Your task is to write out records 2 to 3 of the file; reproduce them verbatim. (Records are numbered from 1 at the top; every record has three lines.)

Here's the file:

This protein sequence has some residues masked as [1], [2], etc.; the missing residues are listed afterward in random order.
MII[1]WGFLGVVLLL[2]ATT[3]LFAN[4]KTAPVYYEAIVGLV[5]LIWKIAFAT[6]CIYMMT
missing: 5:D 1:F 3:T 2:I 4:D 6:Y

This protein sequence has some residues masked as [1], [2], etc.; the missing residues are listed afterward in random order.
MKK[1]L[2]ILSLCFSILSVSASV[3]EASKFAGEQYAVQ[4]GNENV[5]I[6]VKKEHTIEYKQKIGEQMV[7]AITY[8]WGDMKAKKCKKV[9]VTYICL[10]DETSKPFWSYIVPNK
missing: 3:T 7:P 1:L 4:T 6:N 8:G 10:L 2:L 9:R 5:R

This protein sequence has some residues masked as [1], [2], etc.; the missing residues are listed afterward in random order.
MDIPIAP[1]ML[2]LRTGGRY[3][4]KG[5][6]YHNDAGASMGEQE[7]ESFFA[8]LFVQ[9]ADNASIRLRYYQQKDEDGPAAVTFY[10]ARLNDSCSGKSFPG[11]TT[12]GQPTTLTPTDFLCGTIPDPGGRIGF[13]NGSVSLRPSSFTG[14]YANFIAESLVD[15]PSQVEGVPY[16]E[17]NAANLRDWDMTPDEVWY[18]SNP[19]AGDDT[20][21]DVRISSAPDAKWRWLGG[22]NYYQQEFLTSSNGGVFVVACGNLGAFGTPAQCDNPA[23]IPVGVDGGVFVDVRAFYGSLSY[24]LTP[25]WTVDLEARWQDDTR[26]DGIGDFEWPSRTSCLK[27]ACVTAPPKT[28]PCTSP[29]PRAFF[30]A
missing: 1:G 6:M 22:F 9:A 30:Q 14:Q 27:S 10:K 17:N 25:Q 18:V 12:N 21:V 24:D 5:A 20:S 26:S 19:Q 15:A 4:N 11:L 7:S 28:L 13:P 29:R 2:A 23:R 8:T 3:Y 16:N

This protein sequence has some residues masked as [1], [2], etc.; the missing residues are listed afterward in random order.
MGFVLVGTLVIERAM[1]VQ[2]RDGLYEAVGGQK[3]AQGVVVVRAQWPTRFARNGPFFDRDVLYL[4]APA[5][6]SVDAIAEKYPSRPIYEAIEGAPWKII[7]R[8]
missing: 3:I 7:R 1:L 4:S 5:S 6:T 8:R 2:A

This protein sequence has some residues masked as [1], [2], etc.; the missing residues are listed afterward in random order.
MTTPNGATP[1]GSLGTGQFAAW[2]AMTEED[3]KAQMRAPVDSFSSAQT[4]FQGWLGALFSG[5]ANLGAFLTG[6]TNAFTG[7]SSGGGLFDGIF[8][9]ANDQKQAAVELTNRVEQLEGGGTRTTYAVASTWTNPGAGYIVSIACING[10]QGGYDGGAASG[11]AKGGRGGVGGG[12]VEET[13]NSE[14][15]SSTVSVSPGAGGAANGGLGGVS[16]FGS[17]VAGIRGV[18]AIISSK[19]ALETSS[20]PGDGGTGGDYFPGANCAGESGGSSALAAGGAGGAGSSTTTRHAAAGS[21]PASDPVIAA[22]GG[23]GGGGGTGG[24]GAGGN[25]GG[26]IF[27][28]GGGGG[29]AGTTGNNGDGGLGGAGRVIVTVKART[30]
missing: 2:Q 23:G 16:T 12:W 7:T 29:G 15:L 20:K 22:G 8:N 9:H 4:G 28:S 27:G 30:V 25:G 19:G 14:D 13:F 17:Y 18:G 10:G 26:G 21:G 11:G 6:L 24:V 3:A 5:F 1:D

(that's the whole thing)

This protein sequence has some residues masked as [1], [2], etc.; the missing residues are listed afterward in random order.
MKK[1]L[2]ILSLCFSILSVSASV[3]EASKFAGEQYAVQ[4]GNENV[5]I[6]VKKEHTIEYKQKIGEQMV[7]AITY[8]WGDMKAKKCKKV[9]VTYICL[10]DETSKPFWSYIVPNK
missing: 3:T 7:P 1:L 4:T 6:N 8:G 10:L 2:L 9:R 5:R

This protein sequence has some residues masked as [1], [2], etc.; the missing residues are listed afterward in random order.
MDIPIAP[1]ML[2]LRTGGRY[3][4]KG[5][6]YHNDAGASMGEQE[7]ESFFA[8]LFVQ[9]ADNASIRLRYYQQKDEDGPAAVTFY[10]ARLNDSCSGKSFPG[11]TT[12]GQPTTLTPTDFLCGTIPDPGGRIGF[13]NGSVSLRPSSFTG[14]YANFIAESLVD[15]PSQVEGVPY[16]E[17]NAANLRDWDMTPDEVWY[18]SNP[19]AGDDT[20][21]DVRISSAPDAKWRWLGG[22]NYYQQEFLTSSNGGVFVVACGNLGAFGTPAQCDNPA[23]IPVGVDGGVFVDVRAFYGSLSY[24]LTP[25]WTVDLEARWQDDTR[26]DGIGDFEWPSRTSCLK[27]ACVTAPPKT[28]PCTSP[29]PRAFF[30]A
missing: 1:G 6:M 22:F 9:A 30:Q 14:Q 27:S 10:K 17:N 25:Q 18:V 12:N 21:V 24:D 5:A 20:S 26:S 19:Q 15:A 4:N 11:L 7:S 28:L 13:P 29:R 2:A 23:R 8:T 3:Y 16:N